Dissection of a Tyranny (Part IV)

By Jose Luis Garcia Paneque

Once everything the people had worked for through much work and sacrifice had been taken away and turned into State property, the destruction of all that was left was slow and devastating. Consecutive revolutionary offenses, campaigns, and overall long populist discourses began to mold society until it reached its current state.

It wasn’t something spontaneous as some of the dictatorships’ ideologists claim. The entire process was carefully planned and studied. This leaves one thing very clear: for them, a spiritually and economically poor country lacks the capacity to defend itself and change its surroundings. The following postulate by Saint Thomas of Aquinas was applied with complete and utter malice by he who claimed to bring freedom, prosperity, and well-being.

“It will be necessary to establish subsidies, or elevated and substantial taxes, for it is the quickest way to quickly impoverish the subjects”.

Taking advantage of the national euphoria inspired by the fall of Fulgencio Batista’s dictatorship, and knowing that the cause had very little time to execute, the regime began to implement one draconian social control measure after another, which led to the annulment of ample civil society sectors and which tied the people to a paternal system of government which persists to this day.

Seven months after entering Havana, Fidel Castro and his followers carried out one of their magisterial raids. On August 4th of 1961 they passed Law Number 963 which established that each bill in circulation at that moment must be replaced by “other new designs” and it was quickly implemented during the very next day. The operation was simple: any citizen could exchange 200 pesos, while the rest (up to 10,000 pesos) would be kept in bank accounts which only allowed the withdrawal of 100 pesos per month (known as The Cuban Playpen). Those with bank accounts only had a limit of 10,000 pesos. The rest was confiscated, once again only allowing the monthly withdrawal of 100 pesos, and that was that. The main objective of the bearded rebel and the recently appointed President Minister of the National Bank of Cuba, “Che” Guevera, was not only to convert the rich into poor and the poor into even more miserable beings, with the goal of harming Cuban society. The main objective was to strip the internal opposition (which organized itself to confront the measures being taken by the newly implanted regime) from any economic assistance.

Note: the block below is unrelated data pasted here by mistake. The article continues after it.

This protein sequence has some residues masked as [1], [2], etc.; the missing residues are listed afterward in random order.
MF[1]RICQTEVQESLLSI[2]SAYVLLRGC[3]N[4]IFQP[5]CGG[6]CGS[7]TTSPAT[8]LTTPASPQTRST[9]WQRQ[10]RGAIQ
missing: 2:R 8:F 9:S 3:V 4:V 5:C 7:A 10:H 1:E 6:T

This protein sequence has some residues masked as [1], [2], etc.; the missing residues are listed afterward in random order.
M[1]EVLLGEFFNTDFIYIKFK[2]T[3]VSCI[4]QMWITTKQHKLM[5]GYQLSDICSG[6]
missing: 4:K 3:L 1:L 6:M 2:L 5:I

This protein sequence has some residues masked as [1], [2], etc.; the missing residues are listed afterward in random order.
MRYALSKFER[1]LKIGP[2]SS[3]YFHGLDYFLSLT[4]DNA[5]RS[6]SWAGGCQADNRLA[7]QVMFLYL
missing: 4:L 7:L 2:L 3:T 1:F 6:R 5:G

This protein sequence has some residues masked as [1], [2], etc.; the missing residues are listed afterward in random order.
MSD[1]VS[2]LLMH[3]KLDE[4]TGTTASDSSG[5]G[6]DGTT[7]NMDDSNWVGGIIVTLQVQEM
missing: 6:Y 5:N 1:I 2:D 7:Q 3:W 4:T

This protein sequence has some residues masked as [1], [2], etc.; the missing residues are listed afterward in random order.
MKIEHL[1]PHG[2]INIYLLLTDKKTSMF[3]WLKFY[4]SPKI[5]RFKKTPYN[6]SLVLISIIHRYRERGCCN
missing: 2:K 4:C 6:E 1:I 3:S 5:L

Afterwards, amid many populist and fear-infused discourses, he asked the people for Silver and Gold in order to purchase weapons and aircrafts to “defend the Revolution” from foreign aggressors. It was yet another step in the destruction of the patrimony of the entire country. In fact, this was not enough for him. He then asked the people for 4% of their salaries for the same purpose, promising to pay them back through interests, but none of it was ever returned.

Similar measures were applied to the salary deducted for social security and assistance, which he erased from the payrolls in order to create the mentality that in Cuba, Education, Health, and other services were entirely free- the grand lie of a “Revolution”- without letting the people know that it was they, with their own work and sacrifice, who were sustaining these services. They were being robbed of their autonomy and possibility of being able to decide over the patrimony which rightfully belonged to them.

But it did not end there. Four decades later, and amid one of the cyclical crisis of the system, when the proceeding subsidies were lost during the fall of real socialism, the people were forced to exchange the little bit of valor they had left for imitated jewelry after being deprived from the minimum necessities needed in order to live. So many jewels belonging to our grandmas ended up in the Exchange Shops being traded for ham, deodorant, or the most dissimilar small bag of goods!

It has all been a continuous process of dictatorial domination with the clear objective of annulling any sign of rebellion displayed by subjects that not only no longer own their properties (which could once be sold or left as inheritances) but who have also lost control of their own lives.


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